Are Hearts and Minds Being Won or Lost in Afghanistan?
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The latest US strategy against the Taliban calls for winning the hearts and minds of the Afghan people. But complaints of election fraud threaten the credibility of President Hamid Karzai, and contractors guarding the US embassy, have shocked Afghan sensibilities. We update developments as support in the US is on the decline for what’s called "Barack Obama's war." Pfizer gets the largest fraud fine in healthcare history. On Reporter's Notebook, do some pirates really believe in a higher cause?
Banner image: A car drives by as a poster of President Hamid Karzai reflects on the window in Kabul, Afghanistan. Photo: Paula Bronstein/Getty Images)
Pfizer Fined $2.3 Billion for Illegal Marketing of Drugs ()
The Obama Administration today announced the largest fine ever levied for fraud in the Medicare and Medicaid programs. The $3.2 billion penalty is part of a settlement reached with the pharmaceutical giant Pfizer over illegal promotion of drugs, including Bextra, a painkiller that has been withdrawn from the market. Gardiner Harris reports on public health for the New York Times.
- Gardiner Harris: Public Health Reporter, New York Times
Are Hearts and Minds Being Won or Lost in Afghanistan? ()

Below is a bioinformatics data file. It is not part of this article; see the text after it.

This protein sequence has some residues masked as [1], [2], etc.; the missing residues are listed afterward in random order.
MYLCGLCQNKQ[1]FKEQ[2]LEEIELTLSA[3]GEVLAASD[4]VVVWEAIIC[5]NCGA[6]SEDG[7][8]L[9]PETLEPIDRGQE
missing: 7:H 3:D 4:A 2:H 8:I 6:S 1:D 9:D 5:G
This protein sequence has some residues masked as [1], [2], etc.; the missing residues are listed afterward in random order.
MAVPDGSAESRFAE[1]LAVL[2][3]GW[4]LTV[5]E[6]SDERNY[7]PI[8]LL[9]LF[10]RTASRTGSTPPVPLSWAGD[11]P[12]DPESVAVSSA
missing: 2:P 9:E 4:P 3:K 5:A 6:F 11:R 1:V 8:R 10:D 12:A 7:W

General Stanley McChrystal says success against the Taliban depends on support from the Afghan people, but public opinion is fast turning sour. Reports of election fraud could sap all confidence in President Hamid Karzai and, if he wins, political opponents might turn to violence. If more US troops are needed, contractors for non-combat roles could reduce the number, but contractors guarding the US embassy are accused of misbehavior Afghans find shocking. We hear more today as questions remain about President Obama's objectives.
- Anand Gopal: Correspondent, Wall Street Journal
- Stephen Biddle: Senior Fellow, Council on Foreign Relations
- Brian Katulis: member, Democracy International Election Observation Mission, @Katulis
- Adam Zagorin: Senior Fellow, Project on Government Oversight
- Christine Fair: Assistant Professor, Georgetown University's Center for Peace and Security Studies, @CChristineFair
A New Look at the Pirates of Yore ()
In the interest of stable government, just about every nation supports the death penalty for captured pirates. But piracy flourishes where governments are not stable, and new research suggests it's more complex than reputation suggests. In 1719, pirates off Sierra Leone saved a captain when his crew said they “never were with a better Man.” Off Central America, pirate booty was distributed by a democratic vote. Do today's Somali pirates also behave by codes of conduct? Caleb Crain's “Bootylicious” appears in this week's New Yorker.
- Caleb Crain: Contributor, New Yorker
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